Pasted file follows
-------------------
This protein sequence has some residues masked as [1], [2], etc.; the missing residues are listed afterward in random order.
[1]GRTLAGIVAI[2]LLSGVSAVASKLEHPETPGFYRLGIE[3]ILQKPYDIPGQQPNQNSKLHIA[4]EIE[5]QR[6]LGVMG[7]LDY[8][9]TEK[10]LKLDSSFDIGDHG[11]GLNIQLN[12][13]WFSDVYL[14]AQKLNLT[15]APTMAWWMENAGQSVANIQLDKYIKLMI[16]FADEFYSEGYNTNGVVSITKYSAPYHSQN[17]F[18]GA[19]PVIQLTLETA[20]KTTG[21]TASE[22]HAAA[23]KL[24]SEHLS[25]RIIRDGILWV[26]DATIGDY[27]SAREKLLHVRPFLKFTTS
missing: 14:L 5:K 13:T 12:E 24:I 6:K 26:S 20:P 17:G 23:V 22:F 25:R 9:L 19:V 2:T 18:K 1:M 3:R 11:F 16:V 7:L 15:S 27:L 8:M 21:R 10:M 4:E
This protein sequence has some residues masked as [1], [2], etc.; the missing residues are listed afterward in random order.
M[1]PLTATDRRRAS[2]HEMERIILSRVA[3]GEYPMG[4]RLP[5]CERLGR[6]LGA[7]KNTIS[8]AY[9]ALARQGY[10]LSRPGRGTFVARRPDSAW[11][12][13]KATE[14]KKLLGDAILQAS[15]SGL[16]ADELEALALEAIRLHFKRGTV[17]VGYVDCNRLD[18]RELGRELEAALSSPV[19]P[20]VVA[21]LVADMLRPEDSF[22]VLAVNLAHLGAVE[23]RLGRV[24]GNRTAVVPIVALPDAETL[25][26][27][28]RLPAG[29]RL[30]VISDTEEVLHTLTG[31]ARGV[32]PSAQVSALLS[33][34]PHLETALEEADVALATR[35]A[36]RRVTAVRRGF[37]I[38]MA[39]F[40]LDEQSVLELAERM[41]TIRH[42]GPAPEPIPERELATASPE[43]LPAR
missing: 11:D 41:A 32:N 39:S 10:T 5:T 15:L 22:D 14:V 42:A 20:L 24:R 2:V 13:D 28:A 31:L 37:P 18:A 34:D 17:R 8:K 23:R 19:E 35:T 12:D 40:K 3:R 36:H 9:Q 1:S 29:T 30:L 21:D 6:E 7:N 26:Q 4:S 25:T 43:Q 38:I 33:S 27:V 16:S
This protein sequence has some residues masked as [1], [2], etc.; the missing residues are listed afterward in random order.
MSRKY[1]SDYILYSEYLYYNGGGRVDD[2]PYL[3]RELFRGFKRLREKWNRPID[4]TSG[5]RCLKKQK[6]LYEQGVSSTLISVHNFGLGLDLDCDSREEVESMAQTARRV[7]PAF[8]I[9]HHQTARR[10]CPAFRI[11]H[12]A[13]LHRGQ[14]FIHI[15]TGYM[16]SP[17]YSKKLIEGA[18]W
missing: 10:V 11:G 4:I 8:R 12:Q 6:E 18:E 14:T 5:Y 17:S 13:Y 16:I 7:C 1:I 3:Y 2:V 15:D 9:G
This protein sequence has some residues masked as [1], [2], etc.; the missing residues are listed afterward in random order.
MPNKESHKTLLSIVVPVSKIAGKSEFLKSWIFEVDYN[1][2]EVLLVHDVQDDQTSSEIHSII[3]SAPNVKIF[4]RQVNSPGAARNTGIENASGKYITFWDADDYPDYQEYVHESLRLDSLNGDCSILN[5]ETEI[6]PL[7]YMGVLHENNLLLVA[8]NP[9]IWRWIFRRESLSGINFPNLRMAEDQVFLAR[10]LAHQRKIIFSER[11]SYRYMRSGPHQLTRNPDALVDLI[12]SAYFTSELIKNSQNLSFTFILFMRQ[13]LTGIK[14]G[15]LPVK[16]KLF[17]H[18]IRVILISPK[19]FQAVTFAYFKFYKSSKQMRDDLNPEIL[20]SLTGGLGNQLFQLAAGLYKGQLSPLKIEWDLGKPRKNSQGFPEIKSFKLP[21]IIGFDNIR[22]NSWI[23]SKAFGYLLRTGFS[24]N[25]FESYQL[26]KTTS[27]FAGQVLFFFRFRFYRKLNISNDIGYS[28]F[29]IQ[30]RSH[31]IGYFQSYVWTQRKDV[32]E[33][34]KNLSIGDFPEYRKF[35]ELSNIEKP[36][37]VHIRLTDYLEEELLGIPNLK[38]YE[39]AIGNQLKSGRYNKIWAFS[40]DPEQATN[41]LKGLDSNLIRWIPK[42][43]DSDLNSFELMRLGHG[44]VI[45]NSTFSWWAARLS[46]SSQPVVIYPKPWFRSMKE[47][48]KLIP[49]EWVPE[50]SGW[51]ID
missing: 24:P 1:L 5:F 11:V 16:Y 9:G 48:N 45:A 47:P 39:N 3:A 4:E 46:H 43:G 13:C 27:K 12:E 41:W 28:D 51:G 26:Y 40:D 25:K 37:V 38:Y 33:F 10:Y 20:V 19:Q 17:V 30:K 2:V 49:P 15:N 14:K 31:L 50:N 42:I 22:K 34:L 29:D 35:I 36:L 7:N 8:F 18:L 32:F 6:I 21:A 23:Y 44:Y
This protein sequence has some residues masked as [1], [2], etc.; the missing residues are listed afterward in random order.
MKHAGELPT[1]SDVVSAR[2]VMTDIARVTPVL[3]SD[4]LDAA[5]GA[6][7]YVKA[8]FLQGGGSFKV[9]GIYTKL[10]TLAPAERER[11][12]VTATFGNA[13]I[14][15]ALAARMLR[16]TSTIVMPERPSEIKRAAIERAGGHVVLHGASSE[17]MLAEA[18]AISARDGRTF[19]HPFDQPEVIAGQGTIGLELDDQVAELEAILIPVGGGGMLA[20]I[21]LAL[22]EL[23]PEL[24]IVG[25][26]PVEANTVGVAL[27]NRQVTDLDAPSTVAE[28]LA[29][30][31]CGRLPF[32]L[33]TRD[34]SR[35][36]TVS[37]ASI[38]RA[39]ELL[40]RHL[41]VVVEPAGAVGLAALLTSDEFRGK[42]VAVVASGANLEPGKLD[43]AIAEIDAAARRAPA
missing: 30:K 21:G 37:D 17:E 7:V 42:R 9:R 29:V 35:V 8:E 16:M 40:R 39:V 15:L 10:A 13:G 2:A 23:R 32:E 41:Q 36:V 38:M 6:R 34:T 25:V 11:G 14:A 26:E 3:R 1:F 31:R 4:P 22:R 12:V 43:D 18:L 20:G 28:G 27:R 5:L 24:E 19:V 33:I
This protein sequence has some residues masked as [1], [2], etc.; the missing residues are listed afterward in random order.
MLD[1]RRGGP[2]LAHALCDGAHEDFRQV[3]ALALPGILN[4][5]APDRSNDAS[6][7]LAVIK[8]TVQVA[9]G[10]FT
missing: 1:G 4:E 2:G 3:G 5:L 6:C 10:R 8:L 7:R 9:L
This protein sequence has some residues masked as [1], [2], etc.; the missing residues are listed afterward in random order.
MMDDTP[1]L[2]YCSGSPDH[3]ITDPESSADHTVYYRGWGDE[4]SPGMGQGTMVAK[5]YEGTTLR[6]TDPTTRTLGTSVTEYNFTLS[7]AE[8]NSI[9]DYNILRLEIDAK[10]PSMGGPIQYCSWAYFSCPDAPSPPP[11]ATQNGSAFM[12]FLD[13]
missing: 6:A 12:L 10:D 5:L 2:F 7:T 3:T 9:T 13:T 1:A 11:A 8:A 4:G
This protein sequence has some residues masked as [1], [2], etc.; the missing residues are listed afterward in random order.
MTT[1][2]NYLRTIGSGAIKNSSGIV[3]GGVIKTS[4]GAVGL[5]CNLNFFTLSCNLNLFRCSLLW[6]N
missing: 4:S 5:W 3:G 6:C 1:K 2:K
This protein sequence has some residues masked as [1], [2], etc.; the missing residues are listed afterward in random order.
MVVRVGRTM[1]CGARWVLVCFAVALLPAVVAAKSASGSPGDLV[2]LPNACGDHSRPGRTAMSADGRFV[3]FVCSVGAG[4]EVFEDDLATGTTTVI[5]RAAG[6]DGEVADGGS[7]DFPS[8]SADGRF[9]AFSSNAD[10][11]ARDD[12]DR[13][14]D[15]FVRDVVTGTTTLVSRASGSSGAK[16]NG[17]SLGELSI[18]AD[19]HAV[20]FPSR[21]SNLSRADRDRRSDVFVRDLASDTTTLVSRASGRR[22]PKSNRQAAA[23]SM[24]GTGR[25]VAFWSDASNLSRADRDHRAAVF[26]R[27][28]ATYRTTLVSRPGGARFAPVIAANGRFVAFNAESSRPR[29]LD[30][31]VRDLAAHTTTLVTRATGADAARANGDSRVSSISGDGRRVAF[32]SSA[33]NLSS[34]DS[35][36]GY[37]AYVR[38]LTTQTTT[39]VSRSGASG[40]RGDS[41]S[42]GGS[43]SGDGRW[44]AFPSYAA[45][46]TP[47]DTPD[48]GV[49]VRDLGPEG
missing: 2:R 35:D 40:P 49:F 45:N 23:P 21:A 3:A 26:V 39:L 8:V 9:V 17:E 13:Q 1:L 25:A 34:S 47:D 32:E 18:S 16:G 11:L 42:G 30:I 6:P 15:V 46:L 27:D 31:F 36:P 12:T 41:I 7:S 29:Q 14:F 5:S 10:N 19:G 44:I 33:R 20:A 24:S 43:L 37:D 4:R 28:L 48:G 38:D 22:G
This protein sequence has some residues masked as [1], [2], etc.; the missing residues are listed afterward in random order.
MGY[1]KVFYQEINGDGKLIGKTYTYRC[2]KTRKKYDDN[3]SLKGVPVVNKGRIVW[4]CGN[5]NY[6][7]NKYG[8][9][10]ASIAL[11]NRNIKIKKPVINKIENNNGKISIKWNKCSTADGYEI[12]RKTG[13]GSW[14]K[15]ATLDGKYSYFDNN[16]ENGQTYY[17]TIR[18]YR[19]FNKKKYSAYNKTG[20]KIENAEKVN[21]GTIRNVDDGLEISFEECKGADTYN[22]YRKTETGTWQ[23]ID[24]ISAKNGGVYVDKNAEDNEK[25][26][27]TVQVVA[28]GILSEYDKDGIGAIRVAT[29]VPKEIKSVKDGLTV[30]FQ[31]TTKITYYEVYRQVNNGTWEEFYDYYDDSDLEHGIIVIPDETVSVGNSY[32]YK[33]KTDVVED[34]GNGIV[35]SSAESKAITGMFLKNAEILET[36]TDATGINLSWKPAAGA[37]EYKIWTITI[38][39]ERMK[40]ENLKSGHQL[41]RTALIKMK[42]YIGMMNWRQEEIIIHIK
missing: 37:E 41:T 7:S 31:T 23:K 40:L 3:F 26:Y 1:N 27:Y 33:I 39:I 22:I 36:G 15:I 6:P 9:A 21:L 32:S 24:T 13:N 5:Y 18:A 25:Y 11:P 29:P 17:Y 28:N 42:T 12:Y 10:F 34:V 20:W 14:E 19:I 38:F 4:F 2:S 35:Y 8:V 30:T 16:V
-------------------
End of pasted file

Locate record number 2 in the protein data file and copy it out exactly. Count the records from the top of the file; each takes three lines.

This protein sequence has some residues masked as [1], [2], etc.; the missing residues are listed afterward in random order.
M[1]PLTATDRRRAS[2]HEMERIILSRVA[3]GEYPMG[4]RLP[5]CERLGR[6]LGA[7]KNTIS[8]AY[9]ALARQGY[10]LSRPGRGTFVARRPDSAW[11][12][13]KATE[14]KKLLGDAILQAS[15]SGL[16]ADELEALALEAIRLHFKRGTV[17]VGYVDCNRLD[18]RELGRELEAALSSPV[19]P[20]VVA[21]LVADMLRPEDSF[22]VLAVNLAHLGAVE[23]RLGRV[24]GNRTAVVPIVALPDAETL[25][26][27][28]RLPAG[29]RL[30]VISDTEEVLHTLTG[31]ARGV[32]PSAQVSALLS[33][34]PHLETALEEADVALATR[35]A[36]RRVTAVRRGF[37]I[38]MA[39]F[40]LDEQSVLELAERM[41]TIRH[42]GPAPEPIPERELATASPE[43]LPAR
missing: 11:D 41:A 32:N 39:S 10:T 5:T 15:L 22:D 14:V 42:A 20:L 24:R 2:V 13:D 28:A 31:L 37:P 18:A 34:D 17:R 8:K 23:R 19:E 35:T 12:D 40:K 3:R 36:H 9:Q 1:S 29:T 30:L 21:D 6:E 7:N 26:Q 4:S 25:T 43:Q 38:I 33:S 27:V 16:S